The second blog I read that made me angry, (if you missed the first, click [here]) even though it was designed for amusement, and described a scenario that those new to dating sites may get embroiled in before they even know it, was from a MrLE to another female dating site user and blogger. Admittedly, she was bored so played along, but the gist of the story, in very broken English from said MrLE, was this…
He opened the conversation (all through private e-mail on the dating site) with “Hello Pretty Lady” – a dead giveaway to someone who is not who they purport to be; read our Not the language of love article as to why – and it all sort of went downhill from thereon in. MrLE followed that up by describing our blogger, or rather a ‘ladyfriend’ who he supposedly had sitting next to him remarked that, our blogger was “smoking sexy” – I mean, c’mon.
The ‘ladyfriend’, with no voice of her own, strangely enough, wanted to know if our female blogger correspondent was into ladies. Having told MrLE a straight “No!”, it did no good whatsoever; he persisted by questioning the truth of her response, going on to explain that he had placed a bet with his ladyfriend, which he had now lost because he’d wagered that our blogger was not averse to a bit of same-sex female bonding.
This is another skill of the practised scammer, playing on sympathy, trying to get the unsuspecting single to show an Achilles Heel, which they will exploit if you show too much ankle. Some, like this guy, are pretty obvious, but others can be a lot more subtle.
Despite our blogger’s shorter and shorter answers, MrLE kept on badgering her, even after she had stopped responding completely, using well practised lines to make his scenario seem plausible. In truth, 99.9% was probably fallacy, just a hopeful approach to get another dating site single engaged before entrusting himself to her further, which could have opened the door to heartstrings, purse strings and G strings, over a prolonged period.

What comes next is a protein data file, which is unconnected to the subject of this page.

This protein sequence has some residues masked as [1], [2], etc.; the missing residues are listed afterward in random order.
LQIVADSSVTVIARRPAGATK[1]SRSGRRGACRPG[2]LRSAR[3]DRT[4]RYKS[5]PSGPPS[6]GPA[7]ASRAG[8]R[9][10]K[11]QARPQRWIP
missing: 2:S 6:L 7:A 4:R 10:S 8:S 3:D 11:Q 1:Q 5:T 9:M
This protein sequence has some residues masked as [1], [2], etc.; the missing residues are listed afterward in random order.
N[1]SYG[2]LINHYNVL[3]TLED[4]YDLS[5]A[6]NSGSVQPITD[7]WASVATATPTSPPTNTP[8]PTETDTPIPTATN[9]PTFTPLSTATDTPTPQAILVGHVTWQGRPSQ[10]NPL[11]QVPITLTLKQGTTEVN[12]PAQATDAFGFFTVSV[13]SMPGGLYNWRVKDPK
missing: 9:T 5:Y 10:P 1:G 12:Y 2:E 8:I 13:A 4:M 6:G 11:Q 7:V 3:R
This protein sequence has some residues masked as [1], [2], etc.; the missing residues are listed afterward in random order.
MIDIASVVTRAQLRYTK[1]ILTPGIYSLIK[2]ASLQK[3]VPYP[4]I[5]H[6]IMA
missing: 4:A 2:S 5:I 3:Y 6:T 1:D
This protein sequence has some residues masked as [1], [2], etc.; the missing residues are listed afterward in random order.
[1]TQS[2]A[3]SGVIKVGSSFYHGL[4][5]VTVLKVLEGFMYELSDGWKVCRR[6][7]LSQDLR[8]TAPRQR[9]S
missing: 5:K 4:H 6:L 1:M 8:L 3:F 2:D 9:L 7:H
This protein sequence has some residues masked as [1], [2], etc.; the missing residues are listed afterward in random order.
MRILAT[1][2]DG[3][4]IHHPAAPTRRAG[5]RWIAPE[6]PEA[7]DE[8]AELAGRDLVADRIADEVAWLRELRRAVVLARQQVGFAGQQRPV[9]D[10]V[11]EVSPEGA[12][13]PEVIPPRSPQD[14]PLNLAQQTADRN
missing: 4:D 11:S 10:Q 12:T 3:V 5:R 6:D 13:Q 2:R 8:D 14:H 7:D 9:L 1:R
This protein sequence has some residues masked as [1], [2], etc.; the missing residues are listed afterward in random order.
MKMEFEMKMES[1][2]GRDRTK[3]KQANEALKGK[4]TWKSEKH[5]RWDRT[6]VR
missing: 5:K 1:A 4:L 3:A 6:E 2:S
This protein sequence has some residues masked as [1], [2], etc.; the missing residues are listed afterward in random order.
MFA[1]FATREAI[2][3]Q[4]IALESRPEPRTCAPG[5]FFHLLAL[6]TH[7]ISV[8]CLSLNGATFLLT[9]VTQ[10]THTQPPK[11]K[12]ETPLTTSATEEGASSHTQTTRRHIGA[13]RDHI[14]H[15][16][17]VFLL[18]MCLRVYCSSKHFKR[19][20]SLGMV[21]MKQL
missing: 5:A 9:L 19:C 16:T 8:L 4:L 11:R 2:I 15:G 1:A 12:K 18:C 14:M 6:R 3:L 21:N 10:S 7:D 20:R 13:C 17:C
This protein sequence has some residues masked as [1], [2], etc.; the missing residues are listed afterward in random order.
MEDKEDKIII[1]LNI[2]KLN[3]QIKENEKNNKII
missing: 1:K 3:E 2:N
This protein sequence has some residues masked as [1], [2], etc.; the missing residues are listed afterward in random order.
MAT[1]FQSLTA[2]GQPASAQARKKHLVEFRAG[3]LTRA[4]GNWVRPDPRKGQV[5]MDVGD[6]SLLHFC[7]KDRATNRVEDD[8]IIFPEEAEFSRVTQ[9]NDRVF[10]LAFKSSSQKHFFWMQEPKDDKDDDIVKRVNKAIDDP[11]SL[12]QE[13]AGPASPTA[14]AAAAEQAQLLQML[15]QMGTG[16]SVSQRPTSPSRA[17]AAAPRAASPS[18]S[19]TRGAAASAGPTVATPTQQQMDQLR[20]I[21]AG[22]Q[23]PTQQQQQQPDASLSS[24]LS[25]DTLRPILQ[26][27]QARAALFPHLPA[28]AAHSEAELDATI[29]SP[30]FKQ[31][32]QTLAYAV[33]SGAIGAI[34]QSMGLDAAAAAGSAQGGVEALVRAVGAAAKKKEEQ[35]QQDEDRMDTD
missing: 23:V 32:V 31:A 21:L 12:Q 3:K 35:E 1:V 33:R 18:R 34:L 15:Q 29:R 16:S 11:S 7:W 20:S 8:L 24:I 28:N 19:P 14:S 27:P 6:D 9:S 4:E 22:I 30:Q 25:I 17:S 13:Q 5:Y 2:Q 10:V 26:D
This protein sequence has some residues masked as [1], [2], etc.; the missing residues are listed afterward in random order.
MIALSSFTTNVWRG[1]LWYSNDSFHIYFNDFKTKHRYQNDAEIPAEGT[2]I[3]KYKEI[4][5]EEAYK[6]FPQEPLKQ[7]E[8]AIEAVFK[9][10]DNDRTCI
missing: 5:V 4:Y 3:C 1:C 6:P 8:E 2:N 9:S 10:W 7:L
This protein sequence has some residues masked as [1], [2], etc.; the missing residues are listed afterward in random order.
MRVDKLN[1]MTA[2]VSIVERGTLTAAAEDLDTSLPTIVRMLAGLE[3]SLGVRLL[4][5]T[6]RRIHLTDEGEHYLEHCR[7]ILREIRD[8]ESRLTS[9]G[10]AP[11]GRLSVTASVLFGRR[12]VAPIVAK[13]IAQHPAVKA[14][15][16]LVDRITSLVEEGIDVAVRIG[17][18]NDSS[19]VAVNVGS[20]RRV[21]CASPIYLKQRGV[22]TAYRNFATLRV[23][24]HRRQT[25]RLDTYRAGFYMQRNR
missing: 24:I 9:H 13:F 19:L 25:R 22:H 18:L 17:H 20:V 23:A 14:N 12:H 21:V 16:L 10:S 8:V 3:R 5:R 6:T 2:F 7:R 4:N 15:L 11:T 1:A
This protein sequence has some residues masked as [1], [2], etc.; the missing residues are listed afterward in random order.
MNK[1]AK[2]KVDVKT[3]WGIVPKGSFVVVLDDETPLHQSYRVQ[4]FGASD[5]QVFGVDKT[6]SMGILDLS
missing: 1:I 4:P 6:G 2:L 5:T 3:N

MrLE even had the gall to follow up the day after to ask our blogger what sort of day she’d had; although, in all likelihood, he had very little memory of the exact conversation as he would have been on to pastures new the moment she stopped responding.
Needless to say, our seasoned dater was having none of it and gave MrLE short shrift, but I don’t think she realised that this was a genuine attempt by a scammer to engage – I bet he couldn’t believe his luck, at first. You can see from this illustration how someone new to dating would have felt pressured or obliged into keeping the conversation going, maybe even costing the newbie their membership as they abandoned the site in the urgent desire to rid themselves of this persistent nuisance, the likes of whom give the genuine world of online dating such bad press.
I obviously commented on the blog to let her know how lucky she had been and urged her to contact site admin immediately. She was savvy enough to sidestep this attack, but newbies perhaps wouldn’t have been so aware, or at the very least, got totally the wrong impression of online dating.
If you’ve not read the series The Money Pit of Online Fraud, please do so, especially if you’re new to this wonderful world of online dating, which is fun and can open up exhilarating friendships and, as the success stories will tell you, so much more. Don’t let idiots like MrLE or Santa put you off, just learn the signs and, in the interest of others who may be newer to dating than you are, get site admin to at least check out their credentials and furthermore warn them that their conduct is unacceptable, if you feel you’ve been subjected to unreasonable behaviour.
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